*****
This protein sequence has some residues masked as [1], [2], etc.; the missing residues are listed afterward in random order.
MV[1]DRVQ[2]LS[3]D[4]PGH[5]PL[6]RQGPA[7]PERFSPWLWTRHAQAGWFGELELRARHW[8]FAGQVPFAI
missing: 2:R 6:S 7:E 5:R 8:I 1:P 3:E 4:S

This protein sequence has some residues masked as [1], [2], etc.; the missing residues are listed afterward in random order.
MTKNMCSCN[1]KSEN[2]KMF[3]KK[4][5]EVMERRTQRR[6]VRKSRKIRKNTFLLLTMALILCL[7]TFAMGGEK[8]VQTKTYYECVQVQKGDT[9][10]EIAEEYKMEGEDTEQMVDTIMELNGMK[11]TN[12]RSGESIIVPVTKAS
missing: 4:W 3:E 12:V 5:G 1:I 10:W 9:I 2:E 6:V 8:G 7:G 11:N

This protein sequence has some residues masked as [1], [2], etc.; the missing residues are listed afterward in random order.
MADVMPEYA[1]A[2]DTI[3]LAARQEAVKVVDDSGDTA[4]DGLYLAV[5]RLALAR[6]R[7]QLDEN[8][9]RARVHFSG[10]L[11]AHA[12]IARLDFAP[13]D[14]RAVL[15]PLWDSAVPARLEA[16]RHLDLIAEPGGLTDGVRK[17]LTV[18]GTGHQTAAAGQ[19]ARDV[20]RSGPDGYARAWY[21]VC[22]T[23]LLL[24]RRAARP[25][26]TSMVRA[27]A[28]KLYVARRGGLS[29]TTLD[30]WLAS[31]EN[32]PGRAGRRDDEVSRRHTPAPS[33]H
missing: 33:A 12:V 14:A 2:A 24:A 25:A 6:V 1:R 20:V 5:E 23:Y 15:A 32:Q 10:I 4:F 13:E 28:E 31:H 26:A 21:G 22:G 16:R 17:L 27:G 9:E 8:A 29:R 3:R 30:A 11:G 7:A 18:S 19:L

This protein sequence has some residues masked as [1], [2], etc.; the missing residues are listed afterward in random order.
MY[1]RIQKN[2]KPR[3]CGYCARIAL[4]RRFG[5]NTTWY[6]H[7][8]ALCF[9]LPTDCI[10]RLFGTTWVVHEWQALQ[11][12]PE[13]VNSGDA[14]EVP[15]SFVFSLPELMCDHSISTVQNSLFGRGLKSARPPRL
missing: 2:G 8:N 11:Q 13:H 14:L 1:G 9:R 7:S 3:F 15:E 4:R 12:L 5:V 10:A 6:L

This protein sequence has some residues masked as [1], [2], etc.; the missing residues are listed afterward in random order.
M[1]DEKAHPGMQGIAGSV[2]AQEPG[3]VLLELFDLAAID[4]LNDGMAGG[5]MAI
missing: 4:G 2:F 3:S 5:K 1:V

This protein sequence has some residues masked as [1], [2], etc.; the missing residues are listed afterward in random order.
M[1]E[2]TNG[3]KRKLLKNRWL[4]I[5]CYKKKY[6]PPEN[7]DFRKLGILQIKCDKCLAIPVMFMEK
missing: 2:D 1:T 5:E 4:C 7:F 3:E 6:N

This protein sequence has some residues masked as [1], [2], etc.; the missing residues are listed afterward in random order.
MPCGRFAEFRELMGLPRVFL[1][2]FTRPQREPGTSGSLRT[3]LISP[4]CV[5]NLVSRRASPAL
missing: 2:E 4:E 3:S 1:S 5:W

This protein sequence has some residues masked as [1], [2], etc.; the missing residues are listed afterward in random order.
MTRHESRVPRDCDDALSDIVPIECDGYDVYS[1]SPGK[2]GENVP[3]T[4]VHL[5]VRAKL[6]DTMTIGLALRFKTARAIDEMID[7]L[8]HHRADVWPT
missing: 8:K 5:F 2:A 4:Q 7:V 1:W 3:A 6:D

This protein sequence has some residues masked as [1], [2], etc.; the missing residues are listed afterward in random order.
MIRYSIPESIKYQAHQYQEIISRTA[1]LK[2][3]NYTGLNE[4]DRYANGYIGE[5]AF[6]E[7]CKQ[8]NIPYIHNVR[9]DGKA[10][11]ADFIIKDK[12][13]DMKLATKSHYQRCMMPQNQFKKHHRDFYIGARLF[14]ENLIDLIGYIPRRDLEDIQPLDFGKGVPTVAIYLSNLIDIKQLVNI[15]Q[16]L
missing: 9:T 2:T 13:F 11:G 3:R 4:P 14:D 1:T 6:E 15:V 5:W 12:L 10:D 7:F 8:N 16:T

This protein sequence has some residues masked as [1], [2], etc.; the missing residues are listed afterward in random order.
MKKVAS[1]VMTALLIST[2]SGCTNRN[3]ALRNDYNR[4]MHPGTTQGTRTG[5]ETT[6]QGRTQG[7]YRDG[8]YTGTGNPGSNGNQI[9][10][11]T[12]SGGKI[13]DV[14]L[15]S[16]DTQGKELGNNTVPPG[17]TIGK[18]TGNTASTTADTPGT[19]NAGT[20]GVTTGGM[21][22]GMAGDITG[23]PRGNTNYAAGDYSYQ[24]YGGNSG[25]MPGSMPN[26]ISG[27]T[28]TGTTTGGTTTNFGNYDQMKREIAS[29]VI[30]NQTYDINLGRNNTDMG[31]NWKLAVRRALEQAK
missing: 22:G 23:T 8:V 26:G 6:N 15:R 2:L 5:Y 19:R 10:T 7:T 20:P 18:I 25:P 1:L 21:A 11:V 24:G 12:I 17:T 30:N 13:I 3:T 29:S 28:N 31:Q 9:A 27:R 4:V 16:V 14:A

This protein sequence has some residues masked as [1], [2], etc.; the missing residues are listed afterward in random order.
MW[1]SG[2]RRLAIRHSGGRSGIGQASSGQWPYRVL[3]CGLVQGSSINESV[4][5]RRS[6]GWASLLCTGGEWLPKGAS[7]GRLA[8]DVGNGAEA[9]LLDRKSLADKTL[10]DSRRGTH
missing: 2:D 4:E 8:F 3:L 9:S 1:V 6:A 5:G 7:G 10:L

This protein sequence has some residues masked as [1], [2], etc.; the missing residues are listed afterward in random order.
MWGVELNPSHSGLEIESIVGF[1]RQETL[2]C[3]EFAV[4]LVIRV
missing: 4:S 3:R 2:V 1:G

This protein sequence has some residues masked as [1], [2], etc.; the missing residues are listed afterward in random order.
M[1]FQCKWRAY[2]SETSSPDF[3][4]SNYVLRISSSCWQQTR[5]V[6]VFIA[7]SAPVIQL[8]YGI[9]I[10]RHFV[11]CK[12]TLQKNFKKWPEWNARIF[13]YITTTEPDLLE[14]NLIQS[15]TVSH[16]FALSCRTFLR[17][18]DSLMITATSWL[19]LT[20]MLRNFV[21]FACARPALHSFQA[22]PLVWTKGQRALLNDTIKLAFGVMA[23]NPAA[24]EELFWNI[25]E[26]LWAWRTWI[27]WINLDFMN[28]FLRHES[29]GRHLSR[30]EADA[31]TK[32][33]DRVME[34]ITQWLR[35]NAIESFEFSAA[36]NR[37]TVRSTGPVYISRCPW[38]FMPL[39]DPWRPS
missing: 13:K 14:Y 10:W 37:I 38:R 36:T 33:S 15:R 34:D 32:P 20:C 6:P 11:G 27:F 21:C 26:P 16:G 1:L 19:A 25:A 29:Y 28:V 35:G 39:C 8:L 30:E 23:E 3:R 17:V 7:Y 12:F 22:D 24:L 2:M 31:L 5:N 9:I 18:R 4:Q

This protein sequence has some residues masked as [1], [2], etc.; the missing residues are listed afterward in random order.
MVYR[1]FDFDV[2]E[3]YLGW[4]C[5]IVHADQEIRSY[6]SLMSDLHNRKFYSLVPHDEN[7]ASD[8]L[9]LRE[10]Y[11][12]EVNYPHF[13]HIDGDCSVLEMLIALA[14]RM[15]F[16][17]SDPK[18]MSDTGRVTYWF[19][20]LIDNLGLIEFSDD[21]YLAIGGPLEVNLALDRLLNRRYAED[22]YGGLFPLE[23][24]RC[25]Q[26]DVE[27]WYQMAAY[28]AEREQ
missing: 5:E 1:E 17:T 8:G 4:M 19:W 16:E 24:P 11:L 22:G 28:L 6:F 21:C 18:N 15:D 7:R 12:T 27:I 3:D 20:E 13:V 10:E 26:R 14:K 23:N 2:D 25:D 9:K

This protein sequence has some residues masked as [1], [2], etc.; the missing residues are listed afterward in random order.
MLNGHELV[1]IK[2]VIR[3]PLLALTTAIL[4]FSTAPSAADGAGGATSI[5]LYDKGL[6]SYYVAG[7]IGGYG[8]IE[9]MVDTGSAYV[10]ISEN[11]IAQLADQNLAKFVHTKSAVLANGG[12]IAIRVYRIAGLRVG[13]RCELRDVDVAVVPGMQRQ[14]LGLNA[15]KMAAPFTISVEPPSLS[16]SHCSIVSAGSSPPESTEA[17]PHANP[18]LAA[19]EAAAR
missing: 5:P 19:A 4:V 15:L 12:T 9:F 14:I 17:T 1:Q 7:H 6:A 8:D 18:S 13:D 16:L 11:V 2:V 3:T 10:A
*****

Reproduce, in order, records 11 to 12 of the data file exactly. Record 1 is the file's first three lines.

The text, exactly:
This protein sequence has some residues masked as [1], [2], etc.; the missing residues are listed afterward in random order.
MW[1]SG[2]RRLAIRHSGGRSGIGQASSGQWPYRVL[3]CGLVQGSSINESV[4][5]RRS[6]GWASLLCTGGEWLPKGAS[7]GRLA[8]DVGNGAEA[9]LLDRKSLADKTL[10]DSRRGTH
missing: 2:D 4:E 8:F 3:L 9:S 1:V 6:A 5:G 7:G 10:L

This protein sequence has some residues masked as [1], [2], etc.; the missing residues are listed afterward in random order.
MWGVELNPSHSGLEIESIVGF[1]RQETL[2]C[3]EFAV[4]LVIRV
missing: 4:S 3:R 2:V 1:G